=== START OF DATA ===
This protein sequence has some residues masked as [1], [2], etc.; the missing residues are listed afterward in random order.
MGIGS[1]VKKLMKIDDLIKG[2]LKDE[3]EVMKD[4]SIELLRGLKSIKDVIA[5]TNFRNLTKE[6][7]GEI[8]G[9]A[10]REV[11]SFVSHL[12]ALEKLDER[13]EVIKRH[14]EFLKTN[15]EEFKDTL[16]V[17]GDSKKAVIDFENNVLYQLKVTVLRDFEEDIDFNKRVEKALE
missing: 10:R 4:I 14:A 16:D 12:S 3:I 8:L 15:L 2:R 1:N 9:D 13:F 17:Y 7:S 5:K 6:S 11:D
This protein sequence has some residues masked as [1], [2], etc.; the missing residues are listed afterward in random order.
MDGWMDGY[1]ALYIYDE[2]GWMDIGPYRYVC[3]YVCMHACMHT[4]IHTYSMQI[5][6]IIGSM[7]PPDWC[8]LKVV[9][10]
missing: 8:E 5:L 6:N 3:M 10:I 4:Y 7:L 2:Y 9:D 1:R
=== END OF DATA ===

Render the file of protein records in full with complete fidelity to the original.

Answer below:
This protein sequence has some residues masked as [1], [2], etc.; the missing residues are listed afterward in random order.
MGIGS[1]VKKLMKIDDLIKG[2]LKDE[3]EVMKD[4]SIELLRGLKSIKDVIA[5]TNFRNLTKE[6][7]GEI[8]G[9]A[10]REV[11]SFVSHL[12]ALEKLDER[13]EVIKRH[14]EFLKTN[15]EEFKDTL[16]V[17]GDSKKAVIDFENNVLYQLKVTVLRDFEEDIDFNKRVEKALE
missing: 10:R 4:I 14:A 16:D 12:S 3:I 8:L 15:L 2:R 1:N 9:D 13:F 17:Y 7:S 5:K 6:S 11:D
This protein sequence has some residues masked as [1], [2], etc.; the missing residues are listed afterward in random order.
MDGWMDGY[1]ALYIYDE[2]GWMDIGPYRYVC[3]YVCMHACMHT[4]IHTYSMQI[5][6]IIGSM[7]PPDWC[8]LKVV[9][10]
missing: 8:E 5:L 6:N 3:M 10:I 4:Y 7:L 2:Y 9:D 1:R